Climate change and child labour

In December 2020, the Food and Agriculture Organization of the United Nations (FAO) commissioned RMIT University to undertake a global case study on the relationship between climate change and child labour in agriculture.

Over 70% of child labour occurs in the agricultural sector, the same sector that is most vulnerable to shocks resulting directly from climate change. Thus, understanding the nexus between climatic shocks and child labour is crucial for providing evidence-based policy recommendations to governments and civil society.

This study aims to identify the extent to which climate change–related shocks affect child labour. The researchers canvassed existing data sources and determined, in consultation with FAO, that the following countries had enough data for a wide-ranging study:

  • Peru
  • Ethiopia
  • Nepal
  • Côte d’Ivoire.

Our results suggest that one-size-fits-all policy prescriptions are unlikely to work. Policies must be tailored to different communities based on their characteristics. The main recommendations of the study are as follows:

  • Legislative policies devised to combat child labour but followed up with increased awareness of the policies and closer scrutiny of their implementation.
  • Social protection policies that ensure households have adequate income and access to basic services to mitigate the need to use children in work.
  • Education policies that include educating households on the detrimental effects of child labour and ensuring the availability of fee-free, adequately staffed schools that provide children with relevant high-quality education.
  • Education and training should also be provided to farmers to improve productivity and reduce the need for child labour.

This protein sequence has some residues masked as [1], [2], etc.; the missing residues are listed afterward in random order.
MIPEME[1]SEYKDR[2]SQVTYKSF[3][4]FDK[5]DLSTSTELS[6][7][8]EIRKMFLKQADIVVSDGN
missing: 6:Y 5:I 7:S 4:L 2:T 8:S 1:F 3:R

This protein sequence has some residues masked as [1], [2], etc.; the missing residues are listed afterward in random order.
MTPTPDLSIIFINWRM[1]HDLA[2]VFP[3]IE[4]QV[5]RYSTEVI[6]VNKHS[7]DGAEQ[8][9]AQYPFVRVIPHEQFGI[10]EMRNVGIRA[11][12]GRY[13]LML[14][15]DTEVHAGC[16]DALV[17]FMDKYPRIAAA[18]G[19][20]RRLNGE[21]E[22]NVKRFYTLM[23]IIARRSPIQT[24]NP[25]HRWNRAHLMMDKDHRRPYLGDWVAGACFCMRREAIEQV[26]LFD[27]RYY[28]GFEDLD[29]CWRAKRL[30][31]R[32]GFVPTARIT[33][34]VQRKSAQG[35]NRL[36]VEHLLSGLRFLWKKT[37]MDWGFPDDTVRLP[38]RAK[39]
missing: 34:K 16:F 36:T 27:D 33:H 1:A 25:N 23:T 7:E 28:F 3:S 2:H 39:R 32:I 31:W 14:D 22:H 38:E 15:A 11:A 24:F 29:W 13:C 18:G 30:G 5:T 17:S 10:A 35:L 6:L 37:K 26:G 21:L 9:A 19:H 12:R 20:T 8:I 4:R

• Climate adaptation policies that include the introduction of new drought- and flood-resistant varieties of seeds, the development of infrastructure to collect water and prevent flooding and land use policies to reduce deforestation and degradation.
  • Improving farm infrastructure, including mechanisation of agriculture to act as a substitute for child labour and increase agricultural productivity, and ensuring farmers have adequate storage facilities for their crops.
  • Providing access to insurance, credit and other financial services to provide households with resilience to shocks and other difficult times.
  • Collection of better data to capture the incidence and intensity of child labour and how they are changing over time, collection of better data on changing weather patterns and implementation of early alert systems for significant climate shocks.
  • Finding innovative ways of changing cultural and social norms regarding child labour in the countries will also be important in making progress towards making 2021 the year for the elimination of child labour.
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Research projects

We conduct research that leads to the design of innovative, evidence-based policies that promote sustainable improvements in the quality of peoples’ lives and maximise the benefits from international trade.

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Acknowledgement of country

RMIT University acknowledges the people of the Woi wurrung and Boon wurrung language groups of the eastern Kulin Nation on whose unceded lands we conduct the business of the University. RMIT University respectfully acknowledges their Ancestors and Elders, past and present. RMIT also acknowledges the Traditional Custodians and their Ancestors of the lands and waters across Australia where we conduct our business - Artwork 'Luwaytini' by Mark Cleaver, Palawa.

aboriginal flag
torres strait flag

Acknowledgement of country

RMIT University acknowledges the people of the Woi wurrung and Boon wurrung language groups of the eastern Kulin Nation on whose unceded lands we conduct the business of the University. RMIT University respectfully acknowledges their Ancestors and Elders, past and present. RMIT also acknowledges the Traditional Custodians and their Ancestors of the lands and waters across Australia where we conduct our business.